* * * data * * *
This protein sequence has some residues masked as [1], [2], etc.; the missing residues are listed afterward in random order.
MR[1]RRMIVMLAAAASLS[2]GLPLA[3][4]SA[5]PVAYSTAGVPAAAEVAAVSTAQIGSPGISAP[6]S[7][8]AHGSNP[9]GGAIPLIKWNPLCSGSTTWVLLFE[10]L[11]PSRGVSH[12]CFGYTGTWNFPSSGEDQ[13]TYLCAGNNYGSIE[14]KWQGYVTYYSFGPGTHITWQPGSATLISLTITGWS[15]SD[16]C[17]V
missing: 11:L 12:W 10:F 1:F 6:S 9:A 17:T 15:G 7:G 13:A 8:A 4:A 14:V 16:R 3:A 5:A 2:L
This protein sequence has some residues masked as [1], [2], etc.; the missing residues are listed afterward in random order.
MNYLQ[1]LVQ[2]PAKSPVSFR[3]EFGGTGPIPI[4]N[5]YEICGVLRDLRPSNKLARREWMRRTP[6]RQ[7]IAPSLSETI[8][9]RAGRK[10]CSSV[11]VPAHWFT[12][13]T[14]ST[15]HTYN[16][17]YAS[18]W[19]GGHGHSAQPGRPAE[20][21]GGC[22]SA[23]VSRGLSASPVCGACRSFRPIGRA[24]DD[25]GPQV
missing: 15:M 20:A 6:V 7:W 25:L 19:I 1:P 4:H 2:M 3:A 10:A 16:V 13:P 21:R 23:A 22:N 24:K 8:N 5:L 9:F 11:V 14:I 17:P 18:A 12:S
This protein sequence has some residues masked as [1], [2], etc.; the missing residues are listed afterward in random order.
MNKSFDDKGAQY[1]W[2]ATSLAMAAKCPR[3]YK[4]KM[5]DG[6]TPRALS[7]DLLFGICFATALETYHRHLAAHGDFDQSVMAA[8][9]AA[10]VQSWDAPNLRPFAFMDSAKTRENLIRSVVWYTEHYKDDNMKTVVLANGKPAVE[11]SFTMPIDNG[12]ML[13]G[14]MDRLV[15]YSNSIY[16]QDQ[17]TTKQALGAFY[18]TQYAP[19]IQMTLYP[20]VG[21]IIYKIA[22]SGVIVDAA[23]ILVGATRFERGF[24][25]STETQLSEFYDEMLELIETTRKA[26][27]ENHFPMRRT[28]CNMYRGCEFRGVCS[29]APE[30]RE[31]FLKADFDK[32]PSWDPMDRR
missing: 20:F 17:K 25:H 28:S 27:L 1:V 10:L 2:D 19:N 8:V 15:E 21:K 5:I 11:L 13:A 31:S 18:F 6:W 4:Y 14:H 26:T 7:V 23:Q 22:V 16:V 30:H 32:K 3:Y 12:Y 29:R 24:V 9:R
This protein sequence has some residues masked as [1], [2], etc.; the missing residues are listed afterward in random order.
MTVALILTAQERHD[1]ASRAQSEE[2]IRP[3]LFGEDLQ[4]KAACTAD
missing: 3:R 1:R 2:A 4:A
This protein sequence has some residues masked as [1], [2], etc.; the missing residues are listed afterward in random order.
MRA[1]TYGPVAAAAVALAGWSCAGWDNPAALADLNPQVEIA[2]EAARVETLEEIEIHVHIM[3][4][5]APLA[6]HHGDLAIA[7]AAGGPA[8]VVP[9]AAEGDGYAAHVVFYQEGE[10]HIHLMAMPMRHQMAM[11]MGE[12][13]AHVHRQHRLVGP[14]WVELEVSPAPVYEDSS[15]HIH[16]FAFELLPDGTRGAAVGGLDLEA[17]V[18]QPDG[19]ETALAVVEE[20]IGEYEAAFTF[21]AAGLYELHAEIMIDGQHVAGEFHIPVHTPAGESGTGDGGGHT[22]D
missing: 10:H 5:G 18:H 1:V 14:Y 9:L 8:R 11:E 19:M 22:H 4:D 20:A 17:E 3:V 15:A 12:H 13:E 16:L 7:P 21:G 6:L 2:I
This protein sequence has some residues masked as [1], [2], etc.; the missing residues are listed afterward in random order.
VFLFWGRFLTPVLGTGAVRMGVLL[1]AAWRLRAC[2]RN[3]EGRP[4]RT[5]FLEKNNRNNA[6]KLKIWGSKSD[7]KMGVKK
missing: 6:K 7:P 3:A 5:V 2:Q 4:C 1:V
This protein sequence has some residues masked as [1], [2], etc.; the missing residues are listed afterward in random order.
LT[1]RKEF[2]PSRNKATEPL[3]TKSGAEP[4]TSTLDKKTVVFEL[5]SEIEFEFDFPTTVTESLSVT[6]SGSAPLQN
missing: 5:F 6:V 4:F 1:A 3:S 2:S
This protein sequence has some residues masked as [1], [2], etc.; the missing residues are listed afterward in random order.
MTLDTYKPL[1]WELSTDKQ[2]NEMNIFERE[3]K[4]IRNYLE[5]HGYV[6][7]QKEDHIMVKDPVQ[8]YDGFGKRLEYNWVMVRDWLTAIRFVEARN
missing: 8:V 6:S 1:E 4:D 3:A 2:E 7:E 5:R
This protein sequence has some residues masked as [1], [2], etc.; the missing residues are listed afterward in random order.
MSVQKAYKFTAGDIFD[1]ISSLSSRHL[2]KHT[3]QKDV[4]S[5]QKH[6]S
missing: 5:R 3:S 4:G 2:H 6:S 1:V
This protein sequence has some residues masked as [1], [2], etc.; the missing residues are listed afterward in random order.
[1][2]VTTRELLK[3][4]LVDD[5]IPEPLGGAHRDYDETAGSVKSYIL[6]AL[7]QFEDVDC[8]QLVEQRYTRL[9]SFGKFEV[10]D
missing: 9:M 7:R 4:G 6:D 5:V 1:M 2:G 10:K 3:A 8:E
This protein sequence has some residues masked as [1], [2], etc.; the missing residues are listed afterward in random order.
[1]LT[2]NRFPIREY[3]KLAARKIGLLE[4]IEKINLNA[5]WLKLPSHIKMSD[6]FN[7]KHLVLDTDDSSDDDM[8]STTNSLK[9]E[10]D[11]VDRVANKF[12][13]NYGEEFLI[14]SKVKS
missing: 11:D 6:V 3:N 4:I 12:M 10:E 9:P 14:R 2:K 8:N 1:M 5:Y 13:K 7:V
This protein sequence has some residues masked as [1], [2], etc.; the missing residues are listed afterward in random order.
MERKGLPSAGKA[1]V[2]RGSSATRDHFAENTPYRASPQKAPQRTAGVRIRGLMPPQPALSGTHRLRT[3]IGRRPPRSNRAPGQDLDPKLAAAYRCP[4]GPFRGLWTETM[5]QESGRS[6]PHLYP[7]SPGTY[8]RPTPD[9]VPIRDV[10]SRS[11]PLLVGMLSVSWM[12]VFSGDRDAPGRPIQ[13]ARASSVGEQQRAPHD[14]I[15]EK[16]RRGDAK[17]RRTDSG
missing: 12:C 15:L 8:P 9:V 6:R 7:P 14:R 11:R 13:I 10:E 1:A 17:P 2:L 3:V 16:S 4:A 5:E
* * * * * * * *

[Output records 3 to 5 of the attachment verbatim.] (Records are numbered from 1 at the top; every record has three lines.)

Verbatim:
This protein sequence has some residues masked as [1], [2], etc.; the missing residues are listed afterward in random order.
MNKSFDDKGAQY[1]W[2]ATSLAMAAKCPR[3]YK[4]KM[5]DG[6]TPRALS[7]DLLFGICFATALETYHRHLAAHGDFDQSVMAA[8][9]AA[10]VQSWDAPNLRPFAFMDSAKTRENLIRSVVWYTEHYKDDNMKTVVLANGKPAVE[11]SFTMPIDNG[12]ML[13]G[14]MDRLV[15]YSNSIY[16]QDQ[17]TTKQALGAFY[18]TQYAP[19]IQMTLYP[20]VG[21]IIYKIA[22]SGVIVDAA[23]ILVGATRFERGF[24][25]STETQLSEFYDEMLELIETTRKA[26][27]ENHFPMRRT[28]CNMYRGCEFRGVCS[29]APE[30]RE[31]FLKADFDK[32]PSWDPMDRR
missing: 20:F 17:K 25:H 28:S 27:L 1:V 10:L 2:D 19:N 8:V 15:E 21:K 5:I 11:L 13:A 31:S 18:F 6:W 4:Y 14:H 26:T 7:V 23:Q 22:V 16:V 30:H 32:K 3:Y 12:Y 29:R 24:V 9:R
This protein sequence has some residues masked as [1], [2], etc.; the missing residues are listed afterward in random order.
MTVALILTAQERHD[1]ASRAQSEE[2]IRP[3]LFGEDLQ[4]KAACTAD
missing: 3:R 1:R 2:A 4:A
This protein sequence has some residues masked as [1], [2], etc.; the missing residues are listed afterward in random order.
MRA[1]TYGPVAAAAVALAGWSCAGWDNPAALADLNPQVEIA[2]EAARVETLEEIEIHVHIM[3][4][5]APLA[6]HHGDLAIA[7]AAGGPA[8]VVP[9]AAEGDGYAAHVVFYQEGE[10]HIHLMAMPMRHQMAM[11]MGE[12][13]AHVHRQHRLVGP[14]WVELEVSPAPVYEDSS[15]HIH[16]FAFELLPDGTRGAAVGGLDLEA[17]V[18]QPDG[19]ETALAVVEE[20]IGEYEAAFTF[21]AAGLYELHAEIMIDGQHVAGEFHIPVHTPAGESGTGDGGGHT[22]D
missing: 10:H 5:G 18:H 1:V 14:Y 9:L 8:R 11:E 19:M 22:H 4:D 20:A 17:E 3:V 15:A 12:H 13:E 16:L 7:P 21:G 6:L 2:I